Richar Borreca

On Politics


Sunday, June 30, 2002

Mainland advisers
offer aid, comfort
to local Dems

THE weakening of the 40-year Democratic dynasty in Hawaii has driven political action in the state for the past two years.

Since the Republicans' surprising seven victories in House races in 2000, the Democrats have warily approached 2002 with a concern that it could prove to be a watershed year for political change. Although Hawaii does not appear on any national radar screens, the message that the Democrats' control of state government might slip has finally reached the mainland.

The Associated Press in a national report this spring called Hawaii "the most dramatic Republican opportunity," and Hotline, the daily Internet service for political junkies, warned, "Don't assume another Democrat is going to walk into the governor's mansion in Hawaii."

The locus of that concern is Linda Lingle, the former Maui mayor and GOP chairwoman who almost beat incumbent Ben Cayetano in the gubernatorial election four years ago. She has won positive mentions in forums ranging from the Rutgers University-based Center for American Women and Politics to Parade magazine and USA Today.

Perhaps more telling is that the Democratic National Committee has put two campaign experts on the ground in Hawaii to help with the fall campaigns. In previous years, the Demo-crats pointed to the Republicans, saying it was the GOP that needed mainland help. In the past, however, the Democrats have gotten some brief assists from Kam Kuwata, a California-based Democratic political consultant.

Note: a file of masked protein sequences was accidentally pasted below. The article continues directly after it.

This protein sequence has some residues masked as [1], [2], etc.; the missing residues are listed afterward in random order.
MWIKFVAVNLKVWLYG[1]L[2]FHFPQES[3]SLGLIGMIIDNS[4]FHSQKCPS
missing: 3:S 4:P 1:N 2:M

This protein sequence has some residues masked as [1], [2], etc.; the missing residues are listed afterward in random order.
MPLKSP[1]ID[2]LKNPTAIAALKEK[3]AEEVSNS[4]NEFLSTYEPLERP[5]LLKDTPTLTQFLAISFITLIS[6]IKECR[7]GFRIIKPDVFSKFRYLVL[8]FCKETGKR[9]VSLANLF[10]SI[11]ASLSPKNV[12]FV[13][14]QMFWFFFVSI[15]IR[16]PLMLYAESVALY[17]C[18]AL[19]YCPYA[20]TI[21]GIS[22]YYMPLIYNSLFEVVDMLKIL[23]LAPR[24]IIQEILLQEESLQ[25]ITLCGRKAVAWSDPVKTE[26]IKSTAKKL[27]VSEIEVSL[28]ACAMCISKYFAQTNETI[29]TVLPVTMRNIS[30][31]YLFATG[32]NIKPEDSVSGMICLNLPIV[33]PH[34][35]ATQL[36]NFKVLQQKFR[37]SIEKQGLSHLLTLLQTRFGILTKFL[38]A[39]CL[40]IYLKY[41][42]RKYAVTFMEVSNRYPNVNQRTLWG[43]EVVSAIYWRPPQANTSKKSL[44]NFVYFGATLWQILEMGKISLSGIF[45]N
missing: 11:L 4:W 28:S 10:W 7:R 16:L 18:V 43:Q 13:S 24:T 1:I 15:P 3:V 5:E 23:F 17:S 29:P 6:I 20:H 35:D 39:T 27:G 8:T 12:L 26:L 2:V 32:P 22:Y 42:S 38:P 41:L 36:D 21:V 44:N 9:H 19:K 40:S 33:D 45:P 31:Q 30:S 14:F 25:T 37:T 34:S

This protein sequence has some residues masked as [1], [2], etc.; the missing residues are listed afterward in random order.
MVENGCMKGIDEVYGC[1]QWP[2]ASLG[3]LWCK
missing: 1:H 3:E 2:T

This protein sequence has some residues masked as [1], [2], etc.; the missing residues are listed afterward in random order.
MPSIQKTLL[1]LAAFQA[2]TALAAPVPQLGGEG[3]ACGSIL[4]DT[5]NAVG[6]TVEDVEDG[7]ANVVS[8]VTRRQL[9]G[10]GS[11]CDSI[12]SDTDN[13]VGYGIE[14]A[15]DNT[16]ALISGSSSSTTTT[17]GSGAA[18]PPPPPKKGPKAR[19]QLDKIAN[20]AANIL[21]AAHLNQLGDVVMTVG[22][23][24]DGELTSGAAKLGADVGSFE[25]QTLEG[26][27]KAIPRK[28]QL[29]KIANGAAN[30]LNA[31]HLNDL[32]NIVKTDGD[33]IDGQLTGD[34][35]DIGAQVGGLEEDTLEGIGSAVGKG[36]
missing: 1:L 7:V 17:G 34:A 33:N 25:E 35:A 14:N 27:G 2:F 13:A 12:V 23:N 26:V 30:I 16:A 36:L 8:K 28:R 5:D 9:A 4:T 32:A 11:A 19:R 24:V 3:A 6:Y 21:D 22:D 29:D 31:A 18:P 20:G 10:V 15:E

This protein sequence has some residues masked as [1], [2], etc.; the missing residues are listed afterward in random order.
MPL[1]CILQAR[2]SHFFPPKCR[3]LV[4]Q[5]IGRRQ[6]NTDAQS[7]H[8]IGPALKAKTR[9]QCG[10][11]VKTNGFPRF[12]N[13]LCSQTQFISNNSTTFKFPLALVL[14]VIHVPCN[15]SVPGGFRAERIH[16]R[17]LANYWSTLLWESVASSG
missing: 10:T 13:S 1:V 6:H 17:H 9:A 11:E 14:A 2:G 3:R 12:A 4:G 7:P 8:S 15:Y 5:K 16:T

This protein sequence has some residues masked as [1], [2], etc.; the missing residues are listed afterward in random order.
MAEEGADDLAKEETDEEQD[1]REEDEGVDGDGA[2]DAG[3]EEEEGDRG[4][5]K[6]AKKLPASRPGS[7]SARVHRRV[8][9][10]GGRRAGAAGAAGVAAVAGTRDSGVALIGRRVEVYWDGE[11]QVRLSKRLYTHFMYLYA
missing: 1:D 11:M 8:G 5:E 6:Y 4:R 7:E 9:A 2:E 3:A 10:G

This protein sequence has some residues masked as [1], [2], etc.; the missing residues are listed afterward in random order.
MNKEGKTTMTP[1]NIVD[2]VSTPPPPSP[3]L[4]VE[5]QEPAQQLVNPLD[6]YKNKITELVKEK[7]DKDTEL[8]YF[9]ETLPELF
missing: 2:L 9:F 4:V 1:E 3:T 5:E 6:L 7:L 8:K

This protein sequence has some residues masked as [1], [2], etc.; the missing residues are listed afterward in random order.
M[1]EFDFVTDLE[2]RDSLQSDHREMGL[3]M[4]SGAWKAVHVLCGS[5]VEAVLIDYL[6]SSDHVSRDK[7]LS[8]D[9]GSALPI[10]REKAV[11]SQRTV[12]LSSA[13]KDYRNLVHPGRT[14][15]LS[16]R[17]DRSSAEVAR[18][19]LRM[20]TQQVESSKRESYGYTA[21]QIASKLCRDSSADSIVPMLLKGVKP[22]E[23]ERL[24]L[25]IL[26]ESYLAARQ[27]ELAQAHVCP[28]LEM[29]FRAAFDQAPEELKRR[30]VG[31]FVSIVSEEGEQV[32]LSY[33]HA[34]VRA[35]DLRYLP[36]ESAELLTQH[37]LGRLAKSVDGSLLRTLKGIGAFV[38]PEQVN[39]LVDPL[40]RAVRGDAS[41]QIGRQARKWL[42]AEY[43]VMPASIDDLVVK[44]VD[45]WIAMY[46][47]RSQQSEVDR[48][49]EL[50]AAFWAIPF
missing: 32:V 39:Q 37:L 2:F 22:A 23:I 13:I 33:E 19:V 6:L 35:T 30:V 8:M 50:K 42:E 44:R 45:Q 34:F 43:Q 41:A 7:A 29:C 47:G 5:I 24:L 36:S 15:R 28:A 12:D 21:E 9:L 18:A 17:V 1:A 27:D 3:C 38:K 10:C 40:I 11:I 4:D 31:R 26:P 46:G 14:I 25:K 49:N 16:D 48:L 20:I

Republicans contend that while they have been visited by campaign consultants, the local campaigns are operating without mainland help.

Now, while Cayetano grouses that the Republicans are staffing their House offices with mainland political operatives, the Democrats have Bridgette Leininger and Kim Devlin here to help with media and campaign organization for the local races.

"They are here to supplement the existing team and they will be taking direction and input from them -- they aren't going to be running anybody's campaigns," says Lorraine Akiba, Democratic Party chairwoman.

Akiba adds that while "we didn't request them," any help from the national party will be significant.

For her part, Leininger is marveling at what she describes as the way local Democrats have "such a proud history for social justice."

"I can't think of another state that has done as much."

It is still an open question if what was done during the past 40 years will resonate with voters in November.

Richard Borreca writes on politics every Sunday in the Star-Bulletin.
He can be reached at 525-8630 or by e-mail at

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